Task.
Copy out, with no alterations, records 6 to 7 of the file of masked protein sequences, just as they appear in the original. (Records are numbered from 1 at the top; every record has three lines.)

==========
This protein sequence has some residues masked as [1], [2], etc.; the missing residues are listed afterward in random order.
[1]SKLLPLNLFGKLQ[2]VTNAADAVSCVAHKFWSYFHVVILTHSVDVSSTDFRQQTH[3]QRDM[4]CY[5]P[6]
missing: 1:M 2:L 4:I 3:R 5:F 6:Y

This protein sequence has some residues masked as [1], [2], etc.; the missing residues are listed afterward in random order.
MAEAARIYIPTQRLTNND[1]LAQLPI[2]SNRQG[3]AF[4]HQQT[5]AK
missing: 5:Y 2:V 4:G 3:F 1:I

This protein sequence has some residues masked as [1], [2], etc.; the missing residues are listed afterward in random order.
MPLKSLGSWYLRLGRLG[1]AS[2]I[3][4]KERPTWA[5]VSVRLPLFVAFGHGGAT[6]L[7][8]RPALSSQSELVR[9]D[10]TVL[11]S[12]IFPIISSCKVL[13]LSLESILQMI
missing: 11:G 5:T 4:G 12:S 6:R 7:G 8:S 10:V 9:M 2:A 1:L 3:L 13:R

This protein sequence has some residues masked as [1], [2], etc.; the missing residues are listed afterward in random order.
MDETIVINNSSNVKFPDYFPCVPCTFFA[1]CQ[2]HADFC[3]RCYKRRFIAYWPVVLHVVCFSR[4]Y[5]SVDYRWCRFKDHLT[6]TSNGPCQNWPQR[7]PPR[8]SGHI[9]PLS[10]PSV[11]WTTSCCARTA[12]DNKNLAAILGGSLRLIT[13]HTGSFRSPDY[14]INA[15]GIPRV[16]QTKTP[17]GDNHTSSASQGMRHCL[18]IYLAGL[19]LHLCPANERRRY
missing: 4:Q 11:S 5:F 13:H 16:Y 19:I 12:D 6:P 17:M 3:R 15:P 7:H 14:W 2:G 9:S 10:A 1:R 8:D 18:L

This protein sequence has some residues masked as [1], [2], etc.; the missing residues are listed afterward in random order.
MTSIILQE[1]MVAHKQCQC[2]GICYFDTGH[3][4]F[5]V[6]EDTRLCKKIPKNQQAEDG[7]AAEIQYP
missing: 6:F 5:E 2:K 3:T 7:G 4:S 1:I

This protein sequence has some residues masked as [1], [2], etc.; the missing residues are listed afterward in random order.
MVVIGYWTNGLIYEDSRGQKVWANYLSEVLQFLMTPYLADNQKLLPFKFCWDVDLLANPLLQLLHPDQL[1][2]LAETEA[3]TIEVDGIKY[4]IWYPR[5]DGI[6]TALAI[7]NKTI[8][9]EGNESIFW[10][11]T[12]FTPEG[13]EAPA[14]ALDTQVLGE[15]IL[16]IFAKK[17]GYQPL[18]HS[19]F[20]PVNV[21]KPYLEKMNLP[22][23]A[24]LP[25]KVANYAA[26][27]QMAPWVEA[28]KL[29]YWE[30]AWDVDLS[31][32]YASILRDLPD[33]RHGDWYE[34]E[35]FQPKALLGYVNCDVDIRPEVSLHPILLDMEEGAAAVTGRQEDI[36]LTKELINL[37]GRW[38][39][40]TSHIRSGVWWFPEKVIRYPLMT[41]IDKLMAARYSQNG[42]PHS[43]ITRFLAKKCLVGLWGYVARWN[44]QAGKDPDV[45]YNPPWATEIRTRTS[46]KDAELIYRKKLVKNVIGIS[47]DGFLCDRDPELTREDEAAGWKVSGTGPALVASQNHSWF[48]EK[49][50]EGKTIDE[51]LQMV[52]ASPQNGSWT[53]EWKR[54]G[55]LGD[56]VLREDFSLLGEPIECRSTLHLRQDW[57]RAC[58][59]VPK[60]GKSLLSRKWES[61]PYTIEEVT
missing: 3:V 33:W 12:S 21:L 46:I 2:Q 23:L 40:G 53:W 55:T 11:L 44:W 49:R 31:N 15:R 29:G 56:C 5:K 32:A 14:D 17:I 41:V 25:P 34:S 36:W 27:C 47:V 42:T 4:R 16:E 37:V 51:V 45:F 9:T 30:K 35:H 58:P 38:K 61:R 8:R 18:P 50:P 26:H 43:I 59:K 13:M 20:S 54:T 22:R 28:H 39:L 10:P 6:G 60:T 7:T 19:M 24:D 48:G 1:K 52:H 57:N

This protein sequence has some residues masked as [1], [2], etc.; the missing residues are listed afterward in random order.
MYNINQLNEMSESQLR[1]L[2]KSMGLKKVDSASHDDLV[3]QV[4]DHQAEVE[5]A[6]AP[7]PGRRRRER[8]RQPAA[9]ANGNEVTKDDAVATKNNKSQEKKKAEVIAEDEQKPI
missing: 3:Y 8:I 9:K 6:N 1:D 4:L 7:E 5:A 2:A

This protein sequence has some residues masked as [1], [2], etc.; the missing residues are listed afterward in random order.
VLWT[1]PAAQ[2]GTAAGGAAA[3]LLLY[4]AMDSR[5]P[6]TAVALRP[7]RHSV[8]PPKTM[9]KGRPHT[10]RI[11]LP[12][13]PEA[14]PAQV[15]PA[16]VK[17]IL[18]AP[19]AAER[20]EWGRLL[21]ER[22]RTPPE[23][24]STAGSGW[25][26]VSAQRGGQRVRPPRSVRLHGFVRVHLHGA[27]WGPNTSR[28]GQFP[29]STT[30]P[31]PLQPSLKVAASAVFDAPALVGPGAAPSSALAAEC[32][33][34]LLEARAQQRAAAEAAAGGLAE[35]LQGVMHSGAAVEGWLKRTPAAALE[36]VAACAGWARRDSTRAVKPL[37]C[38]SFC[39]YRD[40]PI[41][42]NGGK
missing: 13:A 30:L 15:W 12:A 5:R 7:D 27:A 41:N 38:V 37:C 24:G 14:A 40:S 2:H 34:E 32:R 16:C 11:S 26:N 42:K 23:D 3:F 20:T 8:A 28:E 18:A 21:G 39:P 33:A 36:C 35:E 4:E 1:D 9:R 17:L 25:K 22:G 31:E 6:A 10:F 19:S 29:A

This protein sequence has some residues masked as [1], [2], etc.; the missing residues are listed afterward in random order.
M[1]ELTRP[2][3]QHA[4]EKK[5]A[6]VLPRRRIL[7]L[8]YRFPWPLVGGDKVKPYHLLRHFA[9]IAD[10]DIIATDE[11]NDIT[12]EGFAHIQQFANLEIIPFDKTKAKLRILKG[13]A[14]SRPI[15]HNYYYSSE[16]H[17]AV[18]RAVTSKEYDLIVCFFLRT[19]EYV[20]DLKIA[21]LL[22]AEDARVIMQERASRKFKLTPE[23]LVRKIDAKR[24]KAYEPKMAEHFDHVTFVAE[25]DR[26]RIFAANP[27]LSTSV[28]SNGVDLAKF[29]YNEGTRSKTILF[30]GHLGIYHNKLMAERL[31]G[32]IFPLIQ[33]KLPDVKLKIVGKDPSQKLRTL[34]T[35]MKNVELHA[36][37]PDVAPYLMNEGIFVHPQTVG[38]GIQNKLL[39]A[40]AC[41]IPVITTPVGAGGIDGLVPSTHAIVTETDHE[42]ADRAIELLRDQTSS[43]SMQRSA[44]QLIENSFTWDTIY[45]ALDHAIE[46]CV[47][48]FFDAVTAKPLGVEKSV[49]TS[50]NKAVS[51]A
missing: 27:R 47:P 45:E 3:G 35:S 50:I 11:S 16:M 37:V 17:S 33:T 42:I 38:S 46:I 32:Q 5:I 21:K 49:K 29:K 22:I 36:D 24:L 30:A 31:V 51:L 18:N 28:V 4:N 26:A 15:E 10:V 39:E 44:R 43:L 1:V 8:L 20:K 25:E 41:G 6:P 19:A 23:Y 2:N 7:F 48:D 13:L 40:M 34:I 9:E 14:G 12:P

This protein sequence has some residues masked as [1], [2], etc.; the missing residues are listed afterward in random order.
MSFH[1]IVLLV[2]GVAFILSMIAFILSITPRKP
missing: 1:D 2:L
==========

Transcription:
This protein sequence has some residues masked as [1], [2], etc.; the missing residues are listed afterward in random order.
MVVIGYWTNGLIYEDSRGQKVWANYLSEVLQFLMTPYLADNQKLLPFKFCWDVDLLANPLLQLLHPDQL[1][2]LAETEA[3]TIEVDGIKY[4]IWYPR[5]DGI[6]TALAI[7]NKTI[8][9]EGNESIFW[10][11]T[12]FTPEG[13]EAPA[14]ALDTQVLGE[15]IL[16]IFAKK[17]GYQPL[18]HS[19]F[20]PVNV[21]KPYLEKMNLP[22][23]A[24]LP[25]KVANYAA[26][27]QMAPWVEA[28]KL[29]YWE[30]AWDVDLS[31][32]YASILRDLPD[33]RHGDWYE[34]E[35]FQPKALLGYVNCDVDIRPEVSLHPILLDMEEGAAAVTGRQEDI[36]LTKELINL[37]GRW[38][39][40]TSHIRSGVWWFPEKVIRYPLMT[41]IDKLMAARYSQNG[42]PHS[43]ITRFLAKKCLVGLWGYVARWN[44]QAGKDPDV[45]YNPPWATEIRTRTS[46]KDAELIYRKKLVKNVIGIS[47]DGFLCDRDPELTREDEAAGWKVSGTGPALVASQNHSWF[48]EK[49][50]EGKTIDE[51]LQMV[52]ASPQNGSWT[53]EWKR[54]G[55]LGD[56]VLREDFSLLGEPIECRSTLHLRQDW[57]RAC[58][59]VPK[60]GKSLLSRKWES[61]PYTIEEVT
missing: 3:V 33:W 12:S 21:L 46:I 2:Q 23:L 40:G 53:W 55:T 11:L 44:W 49:R 31:N 15:R 29:G 56:C 5:K 32:A 14:D 17:I 41:V 25:P 34:S 36:W 27:C 47:V 42:T 4:R 16:E 37:V 51:V 45:F 9:T 30:K 35:H 58:P 38:K 61:R 8:R 18:P 50:P 26:H 43:I 59:K 13:M 20:S 54:T 22:R 28:H 39:L 10:P 6:G 60:T 7:T 19:M 24:D 48:G 1:K 52:H 57:N

This protein sequence has some residues masked as [1], [2], etc.; the missing residues are listed afterward in random order.
MYNINQLNEMSESQLR[1]L[2]KSMGLKKVDSASHDDLV[3]QV[4]DHQAEVE[5]A[6]AP[7]PGRRRRER[8]RQPAA[9]ANGNEVTKDDAVATKNNKSQEKKKAEVIAEDEQKPI
missing: 3:Y 8:I 9:K 6:N 1:D 4:L 7:E 5:A 2:A